According to Vulture, here are the new release dates for movies:


Moved from Aril 24, 2020 to a date TBD.


Moved from April 17, 2020 to a date TBD.

Artemis Fowl

Moved from May 29, 2020 to June 12, 2020, and it will premiere on Disney+ instead of in theaters.

The Artist’s Wife

Moved from April 3, 2020 to a date TBD.

The Batman

Moved from June 25, 2021, to October 1, 2021.

Black Widow

Moved from May 11, 2020 to November 6, 2020.

Blue Story

Moved from March 20, 2020 to a date TBD.


Moved from March 20, 2020 to a VOD release date of May 1, 2020.


Moved from June 12, 2020 to September 25, 2020.

Charm City Kings

The opening was shifted from April 10, 2020 to August 14, 2020 and then to August 21, 2020.

The Climb

Moved from March 20, 2020 to a date TBD.


Moved from March 20, 2020 to a date TBD.

Doctor Strange Into The Multiverse of Madness

Moved from May 7, 2021 to March 25, 2022.

Dungeons & Dragons

Moved from Nov. 19, 2021 to May 27, 2022.

The Eternals

Moved from November 6, 2020 to February 12, 2021.


Moved from May 22, 2020 to April 2, 2021.


This Kevin Hart movie has actually been moved up from January 15, 2021 to October 23, 2020.

First Cow

Although the new Kelly Reichardt film did start its limited release on March 6, 2020 A24 announced that they will re-release the film theatrically later on in 2020.

The Flash

Moved from July 1, 2022, to June 3, 2022.

Free Guy

Moved from July 3, 2020 to December 11, 2020.

The French Dispatch

Moved from July 24, 2020 to October 16, 2020.

The Forever Purge

Moved from July 10, 2020 to a date TBD.

Ghostbusters: Afterlife

Moved from July 10, 2020 to March 5, 2021.


Moved from June 12, 2020 to a date TBD.

In the Heights

Moved from June 26, 2020 to June 18, 2021.

Jungle Cruise

Moved from July 24, 2020 to July 30, 2021.

King Richards

Moved from November 21, 2020, to November 25, 2021.

The Lovebirds

Moved from April 3, 2020 to a TBD date when it will debut on Netflix.


Moved from August 14, 2020 to a date TBD.

The Many Saints of Newark

Moved from September 25, 2020, to March 12, 2021.

Minions: Rise of Gru

Moved from July 3, 2020 to July 2, 2021.

Mission Impossible: 7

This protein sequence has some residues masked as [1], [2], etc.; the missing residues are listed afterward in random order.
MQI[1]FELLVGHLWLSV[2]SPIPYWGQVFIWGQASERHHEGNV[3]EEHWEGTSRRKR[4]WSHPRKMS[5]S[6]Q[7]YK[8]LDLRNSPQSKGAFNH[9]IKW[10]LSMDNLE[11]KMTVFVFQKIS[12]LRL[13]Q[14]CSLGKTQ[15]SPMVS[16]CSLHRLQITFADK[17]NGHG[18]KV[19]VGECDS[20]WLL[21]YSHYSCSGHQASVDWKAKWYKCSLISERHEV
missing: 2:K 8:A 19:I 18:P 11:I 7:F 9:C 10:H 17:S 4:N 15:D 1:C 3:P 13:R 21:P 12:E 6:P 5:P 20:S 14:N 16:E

Moved from July 23, 2021 to November 19, 2021

Mission Impossible: 8

Moved from August. 5, 2022 to November 4, 2022.


Moved from July 31, 2020 to March 19, 2021.


Moved from March 27, 2020 to July 24, 2020.

My Spy

Moved from April 17, 2020 to a date TBD when it will premiere digitally on Amazon.

The New Mutants

Moved from April 3, 2020 to a date TBD.

The Nightingale

Moved from December 25, 2020 to December 22, 2021.

No Time to Die

Moved from April 10, 2020 to November 25, 2020.


Moved from August 14, 2020 to February 26, 2021.

The Personal History of David Copperfield

Moved from May 8, 2020 to a date TBD.

Peter Rabbit 2: The Runaway

Moved from August 7, 2020 to January 15, 2021.

Praise This

Moved from September 25, 2020 to date TBD.

Raya and The Last Dragon

Moved from November 25, 2020 to March 12, 2021.


Moved from May 8, 2020 to a release date TBD.


Moved from May 15, 2020 to a date TBD.

The Secret Garden

Moved from April 17, 2020 to August 14, 2020.

Shang-Chi and The Legend of the Ten Rings

Moved from February 21, 2021 to May 7, 2021.

Shazam! 2

Moved from April 1, 2022, to November 4, 2022.

Spiral: From The Book of Saw

Moved from May 15, 2020 to a date TBD.


Moved from June 19, 2020 to November 20, 2020.

Thor: Love and Thunder

Moved from November 5, 2021 to February 18, 2022.

The Tomorrow War

Moved from December 25, 2020 to July 23, 2021.

Top Gun: Maverick

Moved from June 24, 2020 to December 23, 2020.

The Truth

Moved from March 20, 2020 to a date TBD.


Moved from March 5, 2021 to August 8, 2021.

Untitled Elvis Movie

Moved from October 1, 2021, to November 5, 2021.

Untitled Indiana Jones Movie

Moved from July 9, 2021 to July 29, 2022.

Untitled Spider-Man: Far From Home Sequel

Moved from July 16, 2021, to November 5, 2021.

Untitled Spider-Man: Into The Spider-Verse Sequel

Moved from April 8, 2022, to October 7, 2022.

Venom: Let There Be Carnage

Moved from October 2, 2020 to June 25, 2021.

Without Remorse

Moved from September 18, 2020 to October 2, 2020.

The Woman in the Window

Moved from May 15, 2020 to a date TBD.

Wonder Woman 1984

Moved from June 5, 2020 to August 14, 2020.

Working Man

Moved from a theatrical release on March 27, 2020 to a VOD release on May 5, 2020.